UEFA to ban third party ownership of players

LAUSANNE Fri Dec 7, 2012 12:42am IST

Staff are pictured in the entrance of UEFA in Nyon May 27, 2010. REUTERS/Denis Balibouse

Staff are pictured in the entrance of UEFA in Nyon May 27, 2010.

Credit: Reuters/Denis Balibouse

LAUSANNE (Reuters) - European soccer's governing body UEFA wants to prohibit the controversial third-party ownership of players, secretary general Gianni Infantino said on Thursday.

"We all know that third-party ownership of players bears many threats and there are many issues linked with the integrity of the competition and it is really time to regulate that and to have a stance on that," Infantino said.

Infantino said UEFA would ask world governing body FIFA to issue regulations banning the practice.

"World soccer's governing body FIFA will be requested to issue relevant worldwide regulations prohibiting third-party ownership of players," UEFA said in a statement.

"UEFA...would also be ready to implement a regulatory framework to prohibit third-party ownership arrangements in UEFA competitions, should FIFA not take the appropriate steps.

"In that case, a transitional period of three to four seasons would apply."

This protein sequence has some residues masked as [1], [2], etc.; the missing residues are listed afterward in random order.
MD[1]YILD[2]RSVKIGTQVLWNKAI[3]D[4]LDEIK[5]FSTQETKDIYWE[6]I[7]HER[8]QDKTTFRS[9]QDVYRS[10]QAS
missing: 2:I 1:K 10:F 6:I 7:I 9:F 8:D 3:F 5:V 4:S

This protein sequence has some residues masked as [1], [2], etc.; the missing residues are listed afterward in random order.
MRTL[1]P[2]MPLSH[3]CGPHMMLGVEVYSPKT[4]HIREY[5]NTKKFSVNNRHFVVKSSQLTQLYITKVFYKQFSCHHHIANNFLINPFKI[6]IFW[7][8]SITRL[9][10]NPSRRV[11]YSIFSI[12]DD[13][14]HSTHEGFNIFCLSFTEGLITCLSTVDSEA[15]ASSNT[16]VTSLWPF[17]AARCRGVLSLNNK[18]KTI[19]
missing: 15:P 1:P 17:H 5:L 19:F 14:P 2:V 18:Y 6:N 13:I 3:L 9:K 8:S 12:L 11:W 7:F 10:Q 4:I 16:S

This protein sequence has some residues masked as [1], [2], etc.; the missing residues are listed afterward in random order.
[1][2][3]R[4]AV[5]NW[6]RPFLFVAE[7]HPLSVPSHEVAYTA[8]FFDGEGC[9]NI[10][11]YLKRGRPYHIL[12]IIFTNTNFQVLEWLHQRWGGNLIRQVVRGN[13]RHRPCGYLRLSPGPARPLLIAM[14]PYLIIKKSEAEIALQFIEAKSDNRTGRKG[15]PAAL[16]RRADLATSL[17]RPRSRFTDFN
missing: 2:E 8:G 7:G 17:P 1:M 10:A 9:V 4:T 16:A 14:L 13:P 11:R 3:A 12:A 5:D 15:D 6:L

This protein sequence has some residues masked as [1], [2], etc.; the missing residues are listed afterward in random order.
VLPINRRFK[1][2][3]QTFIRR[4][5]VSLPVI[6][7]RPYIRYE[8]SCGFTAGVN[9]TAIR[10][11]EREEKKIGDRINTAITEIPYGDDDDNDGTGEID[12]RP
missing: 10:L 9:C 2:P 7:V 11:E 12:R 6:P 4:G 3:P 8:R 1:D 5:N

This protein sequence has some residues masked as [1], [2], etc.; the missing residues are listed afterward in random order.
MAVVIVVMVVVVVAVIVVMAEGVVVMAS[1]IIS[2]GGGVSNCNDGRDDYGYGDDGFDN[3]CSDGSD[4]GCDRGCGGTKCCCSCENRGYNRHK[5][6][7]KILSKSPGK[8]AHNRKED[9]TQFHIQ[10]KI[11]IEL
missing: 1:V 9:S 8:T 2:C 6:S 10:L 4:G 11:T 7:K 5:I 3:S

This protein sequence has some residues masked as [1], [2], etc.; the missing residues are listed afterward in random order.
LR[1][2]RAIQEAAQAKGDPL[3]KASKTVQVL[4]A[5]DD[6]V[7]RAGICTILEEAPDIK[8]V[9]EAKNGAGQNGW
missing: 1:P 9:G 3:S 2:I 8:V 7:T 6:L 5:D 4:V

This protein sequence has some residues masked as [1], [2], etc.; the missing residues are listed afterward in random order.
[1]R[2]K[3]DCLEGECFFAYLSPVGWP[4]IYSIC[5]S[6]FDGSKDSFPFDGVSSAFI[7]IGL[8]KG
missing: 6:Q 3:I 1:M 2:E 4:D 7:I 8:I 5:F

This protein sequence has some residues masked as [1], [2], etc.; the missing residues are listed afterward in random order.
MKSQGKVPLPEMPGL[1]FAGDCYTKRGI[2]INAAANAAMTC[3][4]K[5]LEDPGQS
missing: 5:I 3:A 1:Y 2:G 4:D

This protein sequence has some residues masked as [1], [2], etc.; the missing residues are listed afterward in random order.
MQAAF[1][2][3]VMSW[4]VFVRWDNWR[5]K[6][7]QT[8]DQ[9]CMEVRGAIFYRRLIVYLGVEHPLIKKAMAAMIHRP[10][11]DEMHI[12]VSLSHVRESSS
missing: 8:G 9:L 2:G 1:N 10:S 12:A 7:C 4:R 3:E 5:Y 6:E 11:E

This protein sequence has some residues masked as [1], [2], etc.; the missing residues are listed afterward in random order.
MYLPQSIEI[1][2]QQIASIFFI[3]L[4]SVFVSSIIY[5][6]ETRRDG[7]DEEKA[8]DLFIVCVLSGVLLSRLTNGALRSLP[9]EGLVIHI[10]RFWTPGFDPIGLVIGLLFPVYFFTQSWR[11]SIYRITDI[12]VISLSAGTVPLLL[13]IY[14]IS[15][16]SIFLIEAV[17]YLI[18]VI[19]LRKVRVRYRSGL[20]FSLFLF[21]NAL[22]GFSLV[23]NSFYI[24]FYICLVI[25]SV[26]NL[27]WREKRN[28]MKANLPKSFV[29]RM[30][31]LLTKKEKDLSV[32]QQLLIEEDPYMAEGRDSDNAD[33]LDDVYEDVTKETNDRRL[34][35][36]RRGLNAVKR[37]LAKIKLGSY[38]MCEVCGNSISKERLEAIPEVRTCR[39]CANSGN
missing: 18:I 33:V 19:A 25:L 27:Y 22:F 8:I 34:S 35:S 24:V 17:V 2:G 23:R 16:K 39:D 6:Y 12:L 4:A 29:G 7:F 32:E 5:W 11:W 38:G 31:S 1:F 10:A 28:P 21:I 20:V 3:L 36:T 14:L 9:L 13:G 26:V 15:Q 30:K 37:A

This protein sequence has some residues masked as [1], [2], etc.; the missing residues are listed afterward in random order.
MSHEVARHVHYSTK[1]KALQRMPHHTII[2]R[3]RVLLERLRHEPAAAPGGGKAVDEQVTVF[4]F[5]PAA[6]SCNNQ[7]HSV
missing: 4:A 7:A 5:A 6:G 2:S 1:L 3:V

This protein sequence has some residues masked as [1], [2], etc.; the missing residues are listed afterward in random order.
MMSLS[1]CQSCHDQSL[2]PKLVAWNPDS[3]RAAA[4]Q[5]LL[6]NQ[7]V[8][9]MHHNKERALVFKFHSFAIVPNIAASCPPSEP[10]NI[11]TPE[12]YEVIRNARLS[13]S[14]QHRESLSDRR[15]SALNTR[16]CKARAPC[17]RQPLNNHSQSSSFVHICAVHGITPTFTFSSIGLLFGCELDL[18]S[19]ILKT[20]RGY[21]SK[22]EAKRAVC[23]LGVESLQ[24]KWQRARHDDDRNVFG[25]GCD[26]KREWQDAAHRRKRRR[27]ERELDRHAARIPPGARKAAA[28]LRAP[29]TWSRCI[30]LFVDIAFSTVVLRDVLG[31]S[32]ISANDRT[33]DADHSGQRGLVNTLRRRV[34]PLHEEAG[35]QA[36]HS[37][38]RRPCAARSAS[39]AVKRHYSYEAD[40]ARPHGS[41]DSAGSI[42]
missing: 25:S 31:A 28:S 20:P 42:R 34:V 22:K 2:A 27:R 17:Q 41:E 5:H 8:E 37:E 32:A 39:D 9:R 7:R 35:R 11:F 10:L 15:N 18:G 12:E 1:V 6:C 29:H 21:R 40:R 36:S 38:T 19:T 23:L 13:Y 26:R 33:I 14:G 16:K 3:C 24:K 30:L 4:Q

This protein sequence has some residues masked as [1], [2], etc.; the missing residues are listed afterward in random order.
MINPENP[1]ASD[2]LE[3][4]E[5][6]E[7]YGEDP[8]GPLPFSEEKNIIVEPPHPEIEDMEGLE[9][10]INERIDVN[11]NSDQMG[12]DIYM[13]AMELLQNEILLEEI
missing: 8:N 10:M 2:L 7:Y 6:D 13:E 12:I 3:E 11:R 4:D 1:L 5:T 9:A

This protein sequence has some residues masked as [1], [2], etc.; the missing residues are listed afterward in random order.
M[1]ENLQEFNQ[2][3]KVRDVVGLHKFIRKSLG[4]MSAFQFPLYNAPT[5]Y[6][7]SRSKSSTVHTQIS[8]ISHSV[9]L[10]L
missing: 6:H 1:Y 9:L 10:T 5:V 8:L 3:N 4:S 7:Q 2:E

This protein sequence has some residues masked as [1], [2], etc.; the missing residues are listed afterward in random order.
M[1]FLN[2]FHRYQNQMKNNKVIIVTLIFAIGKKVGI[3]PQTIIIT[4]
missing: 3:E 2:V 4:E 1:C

Third-party ownership is when the transfer rights of players are wholly or partially owned by the footballer himself or a company, instead of just the player's club.

The practice is banned in England, France and Poland but allowed in many other countries. It is especially prevalent in Brazil.

English club West Ham United were fined for breaking rules on third-party agreements regarding player transfers when they signed Argentine forward Carlos Tevez from Brazilian club Corinthians in 2006.

There followed a protracted legal battle with Sheffield United, who sued West Ham for the cost of relegation saying the Londoners should have faced the drop instead because they ought to have been given a points deduction as well as the fine.

After two years, the clubs settled out of court.

When Brazilian Oscar joined Chelsea this year, the fee, which media have estimated at 25 million pounds, was divided up between two Brazilian teams, the midfielder himself and entrepreneurs who own what are called his "economic rights." (Editing by Clare Fallon)

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